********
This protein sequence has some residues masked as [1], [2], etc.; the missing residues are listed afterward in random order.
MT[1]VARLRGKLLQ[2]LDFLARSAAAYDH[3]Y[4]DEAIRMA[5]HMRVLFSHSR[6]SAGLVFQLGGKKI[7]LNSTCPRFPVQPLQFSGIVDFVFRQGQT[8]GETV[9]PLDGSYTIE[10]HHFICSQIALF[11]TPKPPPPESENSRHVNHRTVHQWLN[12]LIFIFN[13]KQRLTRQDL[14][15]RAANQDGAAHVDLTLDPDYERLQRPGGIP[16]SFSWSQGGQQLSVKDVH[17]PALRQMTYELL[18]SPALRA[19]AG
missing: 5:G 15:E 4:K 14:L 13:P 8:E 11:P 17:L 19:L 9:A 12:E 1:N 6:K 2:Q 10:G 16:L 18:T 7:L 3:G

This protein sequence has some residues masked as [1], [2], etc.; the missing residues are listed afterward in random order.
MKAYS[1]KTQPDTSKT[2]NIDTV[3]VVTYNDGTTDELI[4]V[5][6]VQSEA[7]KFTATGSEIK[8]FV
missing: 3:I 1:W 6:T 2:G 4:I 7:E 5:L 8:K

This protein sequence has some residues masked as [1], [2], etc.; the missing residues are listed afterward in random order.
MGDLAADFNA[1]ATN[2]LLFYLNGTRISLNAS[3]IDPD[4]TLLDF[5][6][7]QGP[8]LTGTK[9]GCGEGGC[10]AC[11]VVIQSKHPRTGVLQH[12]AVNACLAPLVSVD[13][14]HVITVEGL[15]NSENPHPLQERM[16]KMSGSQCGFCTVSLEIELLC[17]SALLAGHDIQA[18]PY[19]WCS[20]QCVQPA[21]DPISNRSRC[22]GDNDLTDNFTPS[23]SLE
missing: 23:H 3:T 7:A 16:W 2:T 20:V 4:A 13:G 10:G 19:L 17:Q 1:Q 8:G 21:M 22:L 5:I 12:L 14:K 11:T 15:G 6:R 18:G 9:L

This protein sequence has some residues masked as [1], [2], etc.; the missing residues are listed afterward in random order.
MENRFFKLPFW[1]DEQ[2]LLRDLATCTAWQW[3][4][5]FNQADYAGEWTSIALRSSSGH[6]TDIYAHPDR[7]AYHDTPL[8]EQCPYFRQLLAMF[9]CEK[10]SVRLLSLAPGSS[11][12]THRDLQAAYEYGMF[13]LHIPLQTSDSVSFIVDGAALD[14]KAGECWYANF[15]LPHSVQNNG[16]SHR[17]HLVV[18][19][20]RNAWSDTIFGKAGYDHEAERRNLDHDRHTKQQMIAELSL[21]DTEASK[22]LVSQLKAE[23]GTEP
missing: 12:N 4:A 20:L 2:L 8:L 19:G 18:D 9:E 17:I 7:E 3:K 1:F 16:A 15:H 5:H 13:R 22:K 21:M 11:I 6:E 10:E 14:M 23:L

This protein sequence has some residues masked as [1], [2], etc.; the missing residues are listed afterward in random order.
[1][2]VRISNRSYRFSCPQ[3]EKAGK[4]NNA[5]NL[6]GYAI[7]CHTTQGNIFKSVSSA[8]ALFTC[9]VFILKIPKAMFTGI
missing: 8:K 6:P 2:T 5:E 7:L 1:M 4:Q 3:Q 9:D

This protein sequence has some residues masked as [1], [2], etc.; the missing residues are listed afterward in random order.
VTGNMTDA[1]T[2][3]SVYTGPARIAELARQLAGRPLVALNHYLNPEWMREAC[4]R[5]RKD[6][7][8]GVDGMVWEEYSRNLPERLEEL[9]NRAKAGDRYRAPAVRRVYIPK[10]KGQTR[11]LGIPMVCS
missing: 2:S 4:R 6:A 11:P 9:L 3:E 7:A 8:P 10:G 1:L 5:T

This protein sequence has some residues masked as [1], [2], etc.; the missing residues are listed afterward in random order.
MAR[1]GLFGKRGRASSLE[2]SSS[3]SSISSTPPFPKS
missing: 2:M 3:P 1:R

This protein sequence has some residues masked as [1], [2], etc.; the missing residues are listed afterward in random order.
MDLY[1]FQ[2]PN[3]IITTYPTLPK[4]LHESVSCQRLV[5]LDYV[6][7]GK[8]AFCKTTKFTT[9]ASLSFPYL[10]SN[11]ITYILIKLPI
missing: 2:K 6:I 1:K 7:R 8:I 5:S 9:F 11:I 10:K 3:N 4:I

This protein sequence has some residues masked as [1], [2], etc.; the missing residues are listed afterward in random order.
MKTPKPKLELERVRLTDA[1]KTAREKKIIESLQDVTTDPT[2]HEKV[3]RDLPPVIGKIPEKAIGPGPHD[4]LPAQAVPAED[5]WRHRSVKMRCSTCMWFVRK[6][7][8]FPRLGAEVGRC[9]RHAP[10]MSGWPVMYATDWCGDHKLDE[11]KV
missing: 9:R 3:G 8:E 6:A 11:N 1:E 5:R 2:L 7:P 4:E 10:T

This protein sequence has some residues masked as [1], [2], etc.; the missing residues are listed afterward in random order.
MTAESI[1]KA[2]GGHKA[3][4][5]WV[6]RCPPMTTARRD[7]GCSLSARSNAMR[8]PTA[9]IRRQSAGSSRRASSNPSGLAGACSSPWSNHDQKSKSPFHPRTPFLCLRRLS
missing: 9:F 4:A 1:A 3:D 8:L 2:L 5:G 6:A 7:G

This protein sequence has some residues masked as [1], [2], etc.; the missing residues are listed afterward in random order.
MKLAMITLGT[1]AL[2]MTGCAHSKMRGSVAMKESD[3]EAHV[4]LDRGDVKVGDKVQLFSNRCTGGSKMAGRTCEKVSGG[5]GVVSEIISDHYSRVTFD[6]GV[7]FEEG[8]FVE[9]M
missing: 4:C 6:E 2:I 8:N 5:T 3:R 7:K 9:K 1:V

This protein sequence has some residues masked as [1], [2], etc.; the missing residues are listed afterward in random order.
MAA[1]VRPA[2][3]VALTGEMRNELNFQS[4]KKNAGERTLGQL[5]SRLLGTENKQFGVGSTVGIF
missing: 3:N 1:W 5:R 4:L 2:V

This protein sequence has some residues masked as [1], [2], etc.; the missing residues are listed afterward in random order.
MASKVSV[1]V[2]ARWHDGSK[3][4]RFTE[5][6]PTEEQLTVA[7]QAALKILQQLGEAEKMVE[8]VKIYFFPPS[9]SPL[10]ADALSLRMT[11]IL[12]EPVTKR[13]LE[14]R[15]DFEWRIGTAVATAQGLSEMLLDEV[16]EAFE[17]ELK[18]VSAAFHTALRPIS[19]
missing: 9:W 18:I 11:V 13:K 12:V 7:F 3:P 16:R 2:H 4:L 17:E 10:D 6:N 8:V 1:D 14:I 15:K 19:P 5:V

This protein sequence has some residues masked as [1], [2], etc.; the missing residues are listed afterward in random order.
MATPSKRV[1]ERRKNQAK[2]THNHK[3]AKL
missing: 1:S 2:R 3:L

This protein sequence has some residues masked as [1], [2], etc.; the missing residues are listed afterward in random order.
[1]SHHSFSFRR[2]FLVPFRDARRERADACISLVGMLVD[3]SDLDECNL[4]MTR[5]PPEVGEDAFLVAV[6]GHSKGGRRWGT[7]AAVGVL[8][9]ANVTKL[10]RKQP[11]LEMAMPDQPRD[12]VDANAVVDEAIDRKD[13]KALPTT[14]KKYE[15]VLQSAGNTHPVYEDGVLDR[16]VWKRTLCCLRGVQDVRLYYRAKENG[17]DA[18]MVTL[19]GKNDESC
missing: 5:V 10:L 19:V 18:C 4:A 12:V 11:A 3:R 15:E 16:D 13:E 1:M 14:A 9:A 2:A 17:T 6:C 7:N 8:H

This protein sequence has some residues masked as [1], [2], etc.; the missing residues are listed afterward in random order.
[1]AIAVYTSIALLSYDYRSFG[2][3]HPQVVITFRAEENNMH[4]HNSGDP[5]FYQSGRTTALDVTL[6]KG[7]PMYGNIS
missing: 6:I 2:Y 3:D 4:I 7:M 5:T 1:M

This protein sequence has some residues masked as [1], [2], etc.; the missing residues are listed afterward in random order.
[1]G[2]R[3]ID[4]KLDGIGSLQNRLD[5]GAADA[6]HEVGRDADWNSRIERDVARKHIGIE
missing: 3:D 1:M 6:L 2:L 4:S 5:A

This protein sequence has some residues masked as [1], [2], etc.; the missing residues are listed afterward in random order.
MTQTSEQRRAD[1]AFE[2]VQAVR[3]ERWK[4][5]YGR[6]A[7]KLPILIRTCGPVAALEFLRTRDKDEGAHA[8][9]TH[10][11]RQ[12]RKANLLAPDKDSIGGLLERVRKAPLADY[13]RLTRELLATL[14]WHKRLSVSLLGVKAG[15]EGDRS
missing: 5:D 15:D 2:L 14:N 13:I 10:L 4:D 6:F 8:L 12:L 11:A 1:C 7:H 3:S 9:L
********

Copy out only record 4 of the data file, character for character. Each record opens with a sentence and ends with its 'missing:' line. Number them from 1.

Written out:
This protein sequence has some residues masked as [1], [2], etc.; the missing residues are listed afterward in random order.
MENRFFKLPFW[1]DEQ[2]LLRDLATCTAWQW[3][4][5]FNQADYAGEWTSIALRSSSGH[6]TDIYAHPDR[7]AYHDTPL[8]EQCPYFRQLLAMF[9]CEK[10]SVRLLSLAPGSS[11][12]THRDLQAAYEYGMF[13]LHIPLQTSDSVSFIVDGAALD[14]KAGECWYANF[15]LPHSVQNNG[16]SHR[17]HLVV[18][19][20]RNAWSDTIFGKAGYDHEAERRNLDHDRHTKQQMIAELSL[21]DTEASK[22]LVSQLKAE[23]GTEP
missing: 12:N 4:A 20:L 2:L 8:L 19:G 18:D 9:E 17:I 7:E 3:K 1:F 16:A 15:H 5:H 13:R 22:K 21:M 11:I 6:E 10:E 14:M 23:L